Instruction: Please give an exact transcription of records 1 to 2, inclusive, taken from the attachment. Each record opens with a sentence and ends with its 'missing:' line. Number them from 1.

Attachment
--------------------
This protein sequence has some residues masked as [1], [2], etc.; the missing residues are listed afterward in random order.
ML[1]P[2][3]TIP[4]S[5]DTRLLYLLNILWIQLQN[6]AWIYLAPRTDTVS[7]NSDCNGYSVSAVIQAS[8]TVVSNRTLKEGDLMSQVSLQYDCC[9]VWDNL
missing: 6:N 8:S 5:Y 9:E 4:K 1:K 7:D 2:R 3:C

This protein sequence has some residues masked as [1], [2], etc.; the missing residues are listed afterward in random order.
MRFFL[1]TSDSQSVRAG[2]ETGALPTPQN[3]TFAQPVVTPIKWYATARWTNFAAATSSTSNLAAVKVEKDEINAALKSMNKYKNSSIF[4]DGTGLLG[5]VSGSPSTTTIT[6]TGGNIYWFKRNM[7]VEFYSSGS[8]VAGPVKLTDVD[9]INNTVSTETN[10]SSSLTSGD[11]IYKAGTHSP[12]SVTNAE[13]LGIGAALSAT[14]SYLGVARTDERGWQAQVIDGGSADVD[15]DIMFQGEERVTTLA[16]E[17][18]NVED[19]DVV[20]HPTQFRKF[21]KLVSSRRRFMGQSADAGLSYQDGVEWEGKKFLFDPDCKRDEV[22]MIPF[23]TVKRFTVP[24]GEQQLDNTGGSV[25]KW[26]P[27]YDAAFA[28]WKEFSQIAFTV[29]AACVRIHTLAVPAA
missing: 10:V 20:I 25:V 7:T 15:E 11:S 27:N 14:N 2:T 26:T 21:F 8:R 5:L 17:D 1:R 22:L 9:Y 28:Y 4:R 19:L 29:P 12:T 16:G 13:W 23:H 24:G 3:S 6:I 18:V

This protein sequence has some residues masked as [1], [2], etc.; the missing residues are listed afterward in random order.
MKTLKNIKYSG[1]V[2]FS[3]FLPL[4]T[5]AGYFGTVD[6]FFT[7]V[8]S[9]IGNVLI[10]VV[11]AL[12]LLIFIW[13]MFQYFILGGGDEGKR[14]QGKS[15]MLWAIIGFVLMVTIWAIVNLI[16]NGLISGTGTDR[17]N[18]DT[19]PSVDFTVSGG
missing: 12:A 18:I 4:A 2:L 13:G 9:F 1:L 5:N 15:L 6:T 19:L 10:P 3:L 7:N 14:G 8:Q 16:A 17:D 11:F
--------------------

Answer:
This protein sequence has some residues masked as [1], [2], etc.; the missing residues are listed afterward in random order.
ML[1]P[2][3]TIP[4]S[5]DTRLLYLLNILWIQLQN[6]AWIYLAPRTDTVS[7]NSDCNGYSVSAVIQAS[8]TVVSNRTLKEGDLMSQVSLQYDCC[9]VWDNL
missing: 6:N 8:S 5:Y 9:E 4:K 1:K 7:D 2:R 3:C

This protein sequence has some residues masked as [1], [2], etc.; the missing residues are listed afterward in random order.
MRFFL[1]TSDSQSVRAG[2]ETGALPTPQN[3]TFAQPVVTPIKWYATARWTNFAAATSSTSNLAAVKVEKDEINAALKSMNKYKNSSIF[4]DGTGLLG[5]VSGSPSTTTIT[6]TGGNIYWFKRNM[7]VEFYSSGS[8]VAGPVKLTDVD[9]INNTVSTETN[10]SSSLTSGD[11]IYKAGTHSP[12]SVTNAE[13]LGIGAALSAT[14]SYLGVARTDERGWQAQVIDGGSADVD[15]DIMFQGEERVTTLA[16]E[17][18]NVED[19]DVV[20]HPTQFRKF[21]KLVSSRRRFMGQSADAGLSYQDGVEWEGKKFLFDPDCKRDEV[22]MIPF[23]TVKRFTVP[24]GEQQLDNTGGSV[25]KW[26]P[27]YDAAFA[28]WKEFSQIAFTV[29]AACVRIHTLAVPAA
missing: 10:V 20:I 25:V 7:T 15:E 11:S 27:N 14:N 2:T 26:T 21:F 8:R 5:L 17:D 1:R 22:L 9:Y 28:Y 4:R 19:L 29:P 12:T 16:G 13:W 23:H 24:G 3:S 6:I 18:V